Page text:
"It is also misdiagnosed as TB sometimes because of their similar symptoms and treated with medicines meant for TB, which ultimately don’t help. What’s even more incredible is that at the time of diagnosis at government hospitals, workers are not asked about their occupation history, which results in a delay from the doctors' board to certify silicosis as many still don’t know it's a certified disease," he explained, adding that there aren’t enough oxygen tanks in hospitals, except in Jodhpur, which leads to silicosis patients being discharged at the last stage of when they need it the most.
The only slender line of state support these workers can hope for is the Silicosis Grant Disbursement, a scheme the state launched fully aware that it had no reliable estimates about the seriousness of the crisis. Through this scheme, the Government of Rajasthan has to compensate those diagnosed with silicosis while working, or the families of those who died due to the disease, with a cash grant of Rs 2 lakh (increased from Rs 1 lakh) and Rs 3 lakh, respectively. Predictably, the process of disbursement is complicated, slow and riddled with corruption.
The patient/family has to file an application to receive the compensation. The application goes through a number of levels of screening, starting from the Community Health Centre level, where a referral card is made for the patient, who then has to appear before the medical board for screening. After being approved, the application is passed on to the nodal officer and then the district collector, each of whom has to stamp it. This application is now considered 'registered' and eligible for funds.
Silicosis has been an occupational hazard for decades, but misdiagnosis still remains a threat to its treatment. Suresh Alakhpura/101Reporters
According to information on the official website of the scheme, as many as 35,517 applications were registered till March 2019. However, only 8,255 cases have been certified, of which only 1,959 have received the funds. In addition to this, 10,284 applications have been rejected and 5,864 cases are pending at various levels.
Could more people have benefitted if the grant had more money? It's hard to say.
However, the grant had received no allocation from the Pradhan Mantri Khanij Kshetra Kalyan Yojana (Prime Minister’s Mining Area Development Programme), for which it is a perfect candidate. Since its implementation in 2015, mining districts have been allowed to tax all mining operations under their purview towards a fund meant to compensate the victims of these operations and improve their lives. But Rajasthan’s District Mineral Fund is apparently being used for a vague set of "roads, school building, school rooms and development of the village roads, mine roads".
"Patients need to apply on the website of the LDMS (Labour Department Management System, Government of Rajasthan). The entire process is online," said Aruna Sharma, labour officer at Jhunjhunu.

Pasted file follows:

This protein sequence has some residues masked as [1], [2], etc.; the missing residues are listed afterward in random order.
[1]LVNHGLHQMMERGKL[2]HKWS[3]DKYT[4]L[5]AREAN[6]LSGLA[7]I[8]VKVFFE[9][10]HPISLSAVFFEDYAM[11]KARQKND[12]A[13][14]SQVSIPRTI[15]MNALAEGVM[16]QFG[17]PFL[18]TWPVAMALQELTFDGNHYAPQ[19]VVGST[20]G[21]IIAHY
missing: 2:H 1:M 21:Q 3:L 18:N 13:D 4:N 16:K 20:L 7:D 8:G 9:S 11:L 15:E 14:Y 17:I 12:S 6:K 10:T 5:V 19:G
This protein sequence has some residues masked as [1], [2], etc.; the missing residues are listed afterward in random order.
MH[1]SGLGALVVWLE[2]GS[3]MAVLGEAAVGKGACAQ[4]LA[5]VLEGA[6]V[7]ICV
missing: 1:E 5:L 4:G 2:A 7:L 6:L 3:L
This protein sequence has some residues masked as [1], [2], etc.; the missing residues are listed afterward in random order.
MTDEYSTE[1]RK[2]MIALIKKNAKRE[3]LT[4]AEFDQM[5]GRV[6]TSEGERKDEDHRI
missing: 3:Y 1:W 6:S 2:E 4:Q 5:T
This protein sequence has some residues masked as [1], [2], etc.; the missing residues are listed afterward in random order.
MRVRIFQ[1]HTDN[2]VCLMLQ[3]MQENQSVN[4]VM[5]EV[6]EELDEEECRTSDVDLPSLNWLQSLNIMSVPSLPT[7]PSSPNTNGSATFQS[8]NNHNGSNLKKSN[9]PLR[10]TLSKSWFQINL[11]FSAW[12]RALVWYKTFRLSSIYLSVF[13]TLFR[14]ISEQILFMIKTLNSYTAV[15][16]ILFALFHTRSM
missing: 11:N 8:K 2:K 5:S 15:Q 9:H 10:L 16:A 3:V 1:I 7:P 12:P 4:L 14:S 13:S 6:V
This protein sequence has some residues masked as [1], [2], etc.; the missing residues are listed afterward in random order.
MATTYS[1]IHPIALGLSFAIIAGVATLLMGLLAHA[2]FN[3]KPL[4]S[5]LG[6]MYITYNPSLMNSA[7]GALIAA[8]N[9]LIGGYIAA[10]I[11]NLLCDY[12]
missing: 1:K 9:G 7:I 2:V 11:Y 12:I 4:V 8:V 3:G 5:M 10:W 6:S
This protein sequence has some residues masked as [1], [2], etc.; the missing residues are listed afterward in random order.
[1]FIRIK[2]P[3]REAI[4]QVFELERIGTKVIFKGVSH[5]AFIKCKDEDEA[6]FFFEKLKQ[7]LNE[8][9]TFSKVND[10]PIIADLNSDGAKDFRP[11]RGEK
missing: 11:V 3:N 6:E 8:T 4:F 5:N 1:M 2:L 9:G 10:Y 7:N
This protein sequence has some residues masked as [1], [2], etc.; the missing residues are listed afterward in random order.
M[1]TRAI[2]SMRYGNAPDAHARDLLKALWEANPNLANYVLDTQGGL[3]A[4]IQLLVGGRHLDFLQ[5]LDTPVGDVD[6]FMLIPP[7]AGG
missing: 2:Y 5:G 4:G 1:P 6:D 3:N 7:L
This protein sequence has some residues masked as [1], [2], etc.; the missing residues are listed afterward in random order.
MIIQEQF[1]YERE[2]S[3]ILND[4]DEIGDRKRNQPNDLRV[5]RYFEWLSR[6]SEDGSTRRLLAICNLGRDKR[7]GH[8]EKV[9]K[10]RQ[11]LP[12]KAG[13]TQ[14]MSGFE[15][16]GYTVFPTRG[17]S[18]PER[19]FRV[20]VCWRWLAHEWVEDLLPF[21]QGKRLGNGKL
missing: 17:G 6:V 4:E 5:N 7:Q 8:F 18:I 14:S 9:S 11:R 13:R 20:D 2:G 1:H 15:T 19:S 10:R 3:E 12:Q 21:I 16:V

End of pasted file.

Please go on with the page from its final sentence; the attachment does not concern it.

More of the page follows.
When asked about the delay in disbursements, she said, "The provision of compensation is entirely the government's lookout. We only help getting the cards made."
'Agents', or middlemen, have taken advantage of several residents because of the complicated procedure. They promise to get the money sanctioned but then dupe the patients and families after charging them a heavy fee.
"To avail the relief, one needs to submit their Aadhaar Card and Bhamashah Card, a state-based direct benefit transfer scheme under which health insurance and medical treatment facilities are provided to beneficiaries. Then, a form has to be filled and a card is given to the patient to avail the amount," a silicosis patient explained. "However, agents meddle in the process and ask for money to get this card made. Some doctors are also hand in glove with these agents and ask for as much as Rs 30,000 for the card. In Jaipur and other cities, agents ask for Rs 2,000 to Rs 5,000 fill the form online through the state government's e-mitra portal."
Another silicosis sufferer, Lakshminarayan, claimed to have been charged Rs 10,000 to Rs 15,000 from these agents, which he is in no condition to pay.
Bhagirath Saini, another patient from Manpur village, has lost all hope now. "I have been suffering from this disease for two years and have been running to government offices to claim aid. But in the absence of a fair system and because of agents, I fail every time. I feel hopeless now," he said.
Aid to silicosis patients had found a place in the 2018 Rajasthan Assembly election manifesto of the Indian National Congress. The party, which went on to win the polls, had promised to include labourers and workers suffering from silicosis in the disability category.
Furthermore, Mamta Bhupesh, state minister for women and child welfare had promised several facilities to silicosis patients and affected families. However, three months later, nothing has been done yet in this regard. Bhupesh did not respond to numerous attempts for a comment on the matter.
Congress leader and labour minister Tikaram Jully, when asked about the pitiable condition of silicosis-struck workers, said: "We were not aware the situation was this bad. Now that you are telling me, we will get to the bottom of it and try and find a way out. If labourers' families directly contact the ministry, we will make sure they don't get cheated of the assured compensation."
The author is a Jaipur-based freelance writer and a member of101Reporters